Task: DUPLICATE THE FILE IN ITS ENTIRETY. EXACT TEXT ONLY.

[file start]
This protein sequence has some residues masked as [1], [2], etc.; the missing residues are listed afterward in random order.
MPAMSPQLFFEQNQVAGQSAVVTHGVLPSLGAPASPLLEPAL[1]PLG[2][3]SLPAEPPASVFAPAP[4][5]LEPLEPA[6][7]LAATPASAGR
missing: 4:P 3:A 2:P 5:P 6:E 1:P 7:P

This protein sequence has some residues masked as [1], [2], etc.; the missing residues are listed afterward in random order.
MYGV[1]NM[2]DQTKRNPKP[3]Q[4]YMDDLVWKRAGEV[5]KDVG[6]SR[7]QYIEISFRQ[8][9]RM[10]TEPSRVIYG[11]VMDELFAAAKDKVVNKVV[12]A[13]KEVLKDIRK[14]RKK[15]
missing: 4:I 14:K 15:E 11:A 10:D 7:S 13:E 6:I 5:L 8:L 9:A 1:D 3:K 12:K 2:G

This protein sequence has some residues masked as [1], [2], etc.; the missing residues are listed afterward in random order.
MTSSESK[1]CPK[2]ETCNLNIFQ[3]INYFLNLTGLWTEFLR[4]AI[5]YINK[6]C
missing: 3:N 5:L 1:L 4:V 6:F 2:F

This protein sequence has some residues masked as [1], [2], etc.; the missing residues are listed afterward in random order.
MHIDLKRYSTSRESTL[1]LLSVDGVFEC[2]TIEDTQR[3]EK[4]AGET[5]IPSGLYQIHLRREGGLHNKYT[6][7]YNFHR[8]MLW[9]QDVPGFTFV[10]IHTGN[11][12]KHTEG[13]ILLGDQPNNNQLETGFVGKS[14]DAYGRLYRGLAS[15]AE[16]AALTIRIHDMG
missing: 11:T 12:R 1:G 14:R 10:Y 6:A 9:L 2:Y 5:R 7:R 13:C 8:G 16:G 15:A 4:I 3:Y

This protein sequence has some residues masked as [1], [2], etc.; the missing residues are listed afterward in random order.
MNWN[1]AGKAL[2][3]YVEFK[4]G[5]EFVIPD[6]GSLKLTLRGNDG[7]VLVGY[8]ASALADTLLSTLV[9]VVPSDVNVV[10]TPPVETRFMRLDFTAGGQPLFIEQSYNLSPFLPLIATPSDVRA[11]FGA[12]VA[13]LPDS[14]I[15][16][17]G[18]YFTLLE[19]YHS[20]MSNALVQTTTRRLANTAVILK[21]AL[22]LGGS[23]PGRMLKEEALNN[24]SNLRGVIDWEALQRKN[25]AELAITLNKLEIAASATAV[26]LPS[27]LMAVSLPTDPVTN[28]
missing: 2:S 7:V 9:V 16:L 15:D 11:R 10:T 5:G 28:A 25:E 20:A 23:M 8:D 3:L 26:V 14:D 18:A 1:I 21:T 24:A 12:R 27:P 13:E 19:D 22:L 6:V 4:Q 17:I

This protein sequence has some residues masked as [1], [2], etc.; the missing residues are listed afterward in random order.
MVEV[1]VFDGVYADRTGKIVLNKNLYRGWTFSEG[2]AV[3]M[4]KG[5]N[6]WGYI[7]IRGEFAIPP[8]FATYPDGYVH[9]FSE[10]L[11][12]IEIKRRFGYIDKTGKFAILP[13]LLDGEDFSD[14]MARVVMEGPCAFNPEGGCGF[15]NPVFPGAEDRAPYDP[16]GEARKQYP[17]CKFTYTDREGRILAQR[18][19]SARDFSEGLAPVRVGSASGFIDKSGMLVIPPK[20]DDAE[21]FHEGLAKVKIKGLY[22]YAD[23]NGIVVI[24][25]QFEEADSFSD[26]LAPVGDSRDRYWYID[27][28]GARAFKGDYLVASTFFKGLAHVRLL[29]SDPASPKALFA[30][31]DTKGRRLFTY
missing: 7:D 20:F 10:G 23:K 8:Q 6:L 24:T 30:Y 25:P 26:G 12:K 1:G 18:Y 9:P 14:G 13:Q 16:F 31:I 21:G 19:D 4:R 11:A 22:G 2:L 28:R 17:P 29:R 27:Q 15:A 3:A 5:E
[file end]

This protein sequence has some residues masked as [1], [2], etc.; the missing residues are listed afterward in random order.
MPAMSPQLFFEQNQVAGQSAVVTHGVLPSLGAPASPLLEPAL[1]PLG[2][3]SLPAEPPASVFAPAP[4][5]LEPLEPA[6][7]LAATPASAGR
missing: 4:P 3:A 2:P 5:P 6:E 1:P 7:P

This protein sequence has some residues masked as [1], [2], etc.; the missing residues are listed afterward in random order.
MYGV[1]NM[2]DQTKRNPKP[3]Q[4]YMDDLVWKRAGEV[5]KDVG[6]SR[7]QYIEISFRQ[8][9]RM[10]TEPSRVIYG[11]VMDELFAAAKDKVVNKVV[12]A[13]KEVLKDIRK[14]RKK[15]
missing: 4:I 14:K 15:E 11:A 10:D 7:S 13:E 6:I 5:L 8:L 9:A 1:D 3:K 12:K 2:G

This protein sequence has some residues masked as [1], [2], etc.; the missing residues are listed afterward in random order.
MTSSESK[1]CPK[2]ETCNLNIFQ[3]INYFLNLTGLWTEFLR[4]AI[5]YINK[6]C
missing: 3:N 5:L 1:L 4:V 6:F 2:F

This protein sequence has some residues masked as [1], [2], etc.; the missing residues are listed afterward in random order.
MHIDLKRYSTSRESTL[1]LLSVDGVFEC[2]TIEDTQR[3]EK[4]AGET[5]IPSGLYQIHLRREGGLHNKYT[6][7]YNFHR[8]MLW[9]QDVPGFTFV[10]IHTGN[11][12]KHTEG[13]ILLGDQPNNNQLETGFVGKS[14]DAYGRLYRGLAS[15]AE[16]AALTIRIHDMG
missing: 11:T 12:R 1:G 14:R 10:Y 6:A 9:L 2:Y 5:R 7:R 13:C 8:G 16:G 15:A 4:I 3:Y

This protein sequence has some residues masked as [1], [2], etc.; the missing residues are listed afterward in random order.
MNWN[1]AGKAL[2][3]YVEFK[4]G[5]EFVIPD[6]GSLKLTLRGNDG[7]VLVGY[8]ASALADTLLSTLV[9]VVPSDVNVV[10]TPPVETRFMRLDFTAGGQPLFIEQSYNLSPFLPLIATPSDVRA[11]FGA[12]VA[13]LPDS[14]I[15][16][17]G[18]YFTLLE[19]YHS[20]MSNALVQTTTRRLANTAVILK[21]AL[22]LGGS[23]PGRMLKEEALNN[24]SNLRGVIDWEALQRKN[25]AELAITLNKLEIAASATAV[26]LPS[27]LMAVSLPTDPVTN[28]
missing: 2:S 7:V 9:V 16:L 15:D 11:R 10:T 5:G 28:A 25:E 20:A 23:M 8:D 3:L 26:V 14:D 18:A 1:I 21:T 24:A 12:R 27:P 13:E 19:D 22:L 6:V 4:Q 17:I

This protein sequence has some residues masked as [1], [2], etc.; the missing residues are listed afterward in random order.
MVEV[1]VFDGVYADRTGKIVLNKNLYRGWTFSEG[2]AV[3]M[4]KG[5]N[6]WGYI[7]IRGEFAIPP[8]FATYPDGYVH[9]FSE[10]L[11][12]IEIKRRFGYIDKTGKFAILP[13]LLDGEDFSD[14]MARVVMEGPCAFNPEGGCGF[15]NPVFPGAEDRAPYDP[16]GEARKQYP[17]CKFTYTDREGRILAQR[18][19]SARDFSEGLAPVRVGSASGFIDKSGMLVIPPK[20]DDAE[21]FHEGLAKVKIKGLY[22]YAD[23]NGIVVI[24][25]QFEEADSFSD[26]LAPVGDSRDRYWYID[27][28]GARAFKGDYLVASTFFKGLAHVRLL[29]SDPASPKALFA[30][31]DTKGRRLFTY
missing: 7:D 20:F 10:G 23:K 8:Q 6:L 24:T 30:Y 25:P 26:G 12:K 1:G 18:Y 9:P 14:G 13:Q 16:F 31:I 21:G 19:D 4:R 11:A 22:G 2:L 28:R 17:P 29:R 27:Q 15:A 3:A 5:E